Men do not often get infected by domestic means, and women suffer in 15-20% of cases. A much smaller number of people are infected with a household contact than with a sex worker. This is explained by the fact that mycoplasmas are viable in an external warm and humid environment only 2-6 hours. But this is enough to cause a non-sexual contamination of family members. Therefore, it is important, if mycoplasmas are detected in one of the family members, immediately to conduct a survey not only of the wife or husband, but also of all who live in the house, this is especially relevant for women and girls.

Statistics argue that schoolgirls who do not have sex life, Mycoplasma hominis detect only in 8-17% of cases (with vertical and contact-household infection). People who have sex are more likely to get infected with Mycoplasma hominis – carriers are considered to be 20-50% of women. In men, infections are detected less frequently. In addition, it is important to consider that Mycoplasma hominis is much more common than Mycoplasma genitalium.

Clinical picture of mycoplasmosis (symptomatology)

The diagnosis of “urogenital mycoplasmosis” is difficult, since the disease does not have unique symptoms. Approximately in 40% of cases of the disease, mycoplasmosis has a latent course, the patient does not suspect its condition. Microorganisms are activated. If the body is under stress, mycoplasmas become very active, signs begin to appear, but they are common, typical for almost all infections of the urogenital system.

When mycoplasma affects the body of a man, the following symptoms appear: morning ungrowth clear discharge from the urethra, drawing pain in the groin, slight pain and burning sensation during urination. If mycoplasma affects the prostate gland, there are signs of prostatitis: pain with frequent acts of urination, pain in the lower abdomen and in the perineum, decreased erection and potency, soreness with erased early orgasm.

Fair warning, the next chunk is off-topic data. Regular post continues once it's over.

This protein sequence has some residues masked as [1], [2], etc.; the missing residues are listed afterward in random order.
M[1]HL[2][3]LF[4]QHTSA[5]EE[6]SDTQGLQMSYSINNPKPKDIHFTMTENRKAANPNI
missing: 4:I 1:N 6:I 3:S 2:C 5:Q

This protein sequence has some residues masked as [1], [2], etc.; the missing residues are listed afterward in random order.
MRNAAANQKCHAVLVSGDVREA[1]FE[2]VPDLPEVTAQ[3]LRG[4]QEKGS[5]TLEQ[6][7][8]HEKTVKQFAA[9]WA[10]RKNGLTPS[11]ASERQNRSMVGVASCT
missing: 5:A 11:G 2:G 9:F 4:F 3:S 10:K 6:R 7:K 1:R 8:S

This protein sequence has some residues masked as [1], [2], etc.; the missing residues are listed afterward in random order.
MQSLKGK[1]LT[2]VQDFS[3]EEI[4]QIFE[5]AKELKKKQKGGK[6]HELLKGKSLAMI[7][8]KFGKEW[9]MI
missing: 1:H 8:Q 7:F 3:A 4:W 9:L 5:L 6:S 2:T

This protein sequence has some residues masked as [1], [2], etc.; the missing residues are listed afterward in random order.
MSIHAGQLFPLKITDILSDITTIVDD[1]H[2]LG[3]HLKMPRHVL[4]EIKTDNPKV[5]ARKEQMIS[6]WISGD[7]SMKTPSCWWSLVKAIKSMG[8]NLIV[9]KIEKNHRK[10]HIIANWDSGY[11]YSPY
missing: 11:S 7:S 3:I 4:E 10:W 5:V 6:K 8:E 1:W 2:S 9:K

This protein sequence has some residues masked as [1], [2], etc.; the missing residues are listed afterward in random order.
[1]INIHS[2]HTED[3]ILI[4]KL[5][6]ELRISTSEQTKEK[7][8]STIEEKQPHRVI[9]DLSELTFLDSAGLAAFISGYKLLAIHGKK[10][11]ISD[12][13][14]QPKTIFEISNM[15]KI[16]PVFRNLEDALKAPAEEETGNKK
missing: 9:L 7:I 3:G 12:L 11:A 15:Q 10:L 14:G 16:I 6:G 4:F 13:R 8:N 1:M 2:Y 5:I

When the epididymis epididymis is infected, there is often an unsettling traumatic pain in the groin, in the perineum, in the scrotum. After a while, the appendages become larger, the reddening of the skin of the scrotum is noticeably red. Very dangerous changes, which as a result of mycoplasmosis appear in spermatozoa. Mycoplasma hominis badly affects the reproductive function of men, can lead to the death of the tissues of the seminiferous tubules. In the study of prostate secretion in patients, approximately 30-45% of ureaplasmas are detected. In addition, if their number of colony forming units (CFU) is from 10 000 to 100 000 per ml, this indicates their etiological role in the occurrence of prostatitis.

Male infertility is often provoked by inflammatory processes, although often its cause is a violation of the formation of mature spermatozoa. As a result of ureaplasmic infection, the mobility of spermatozoa decreases, immature or morphologically altered cells appear – their spirals occur, “fluffy tails” appear, formed due to adsorption of a large number of ureaplasmas on the posterior part of the spermatozoon. The danger of ureaplasma is also that they prevent the sperm from penetrating into the egg cell. From three to five years, the inflammatory process passes asymptomatically, but it leads to the formation of scars in the epididymis and in the prostate (in particular, in the vas deferens), which interferes with the movement of spermatozoa and causes obstructive infertility.

Mycoplasmosis in female patients also manifests itself as other infections of the urogenital system. We list the main signs of the presence of mycoplasmas: transparent vaginal discharge of varying intensity, a feeling of itching and burning during urination, inflammation in the uterus and appendages – pain in the lower abdomen and during sexual intercourse. Mycoplasmosis is especially severe during pregnancy, it can lead to spontaneous abortion and early childbirth. During the very process of the birth of a child, amniotic fluid can too early to withdraw, fever occurs after childbirth, meningitis and pneumonia develop in the infant.